2013: Jay Strader research group discovers densest known galaxy
MSU Astronomy & Astrophysics Assistant Professor Jay Strader (pictured at lower right) was the lead author for an Astrophysical Journal Letter (volume 775, letter 6, 20 Sept 2013) describing the characteristics of an ultra-compact galaxy called M60-UCD1, with a density 15,000 times that of the region of the Milky Way near the Sun, making it the densest galaxy currently known. Typical spacing between stars in M60-UCD1 is only 4% that found in our stellar neighborhood.
Dr. Jay Strader
The research group which wrote the paper used data from NASA's Hubble Space Telescope and Chandra X-ray Observatory along with a number of ground-based optical telescopes. It had members from six other universities and institutions besides MSU's Dr. Strader.
The ultra-compact class of galaxies is a relatively recent addition to the list of known galaxy types, having been discovered within the past dozen or so years. Earlier observations mistook them for unusual single stars, larger galaxies much farther away, or smaller dense clusters much closer to us. Since surveys in 1999 and 2000 demonstrated that the earlier explanations were not correct, a concerted effort has been made to investigate them in greater detail and expand the search for others of this new type.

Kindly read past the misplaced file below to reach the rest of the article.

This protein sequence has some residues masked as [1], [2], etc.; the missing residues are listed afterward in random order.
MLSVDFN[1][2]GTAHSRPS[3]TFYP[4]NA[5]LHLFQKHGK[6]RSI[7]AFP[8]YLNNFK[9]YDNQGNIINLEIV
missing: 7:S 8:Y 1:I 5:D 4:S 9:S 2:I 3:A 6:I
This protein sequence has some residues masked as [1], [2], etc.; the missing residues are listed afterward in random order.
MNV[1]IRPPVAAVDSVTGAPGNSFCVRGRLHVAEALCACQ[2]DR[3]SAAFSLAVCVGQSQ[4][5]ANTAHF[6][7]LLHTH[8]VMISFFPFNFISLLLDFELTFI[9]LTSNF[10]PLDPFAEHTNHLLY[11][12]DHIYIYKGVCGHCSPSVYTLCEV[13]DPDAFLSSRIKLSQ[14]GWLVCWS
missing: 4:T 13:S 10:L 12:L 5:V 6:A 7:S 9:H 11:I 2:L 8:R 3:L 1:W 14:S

In the case of the M60-UCD1 galaxy, about half of its mass of approximately 200 million times that of our sun is found within a radius of 24 parsecs (78 light years), with the galaxy as a whole being about 98 parsecs (320 light years) in diameter. There is also evidence of a central supermassive black hole, as can be found in other galaxies such as our Milky Way. It is one of numerous satellite galaxies surrounding the large elliptical galaxy M60 (also known as NGC 4649), one of a large cluster of galaxies in the direction of the constellation Virgo as seen from the Earth. M60 is approximately 54 million light years from Earth.
Dr. Strader's paper describes his group's investigation into the properties of M60-UCD1 as well as discussing possible explanations of how it came to have the characteristics they observed.
For further details, see the following articles.
- MSU Today
- NASA Chandra Mission Multimedia Gallery
- Chandra X-ray Observatory press release
- The paper at the Astrophysical Journal Letters site
(abstract; select the 'PDF' link on that page for the full paper)
- The original paper submitted to the Astrophysical Journal Letters
(PDF format from the Arxiv.org site)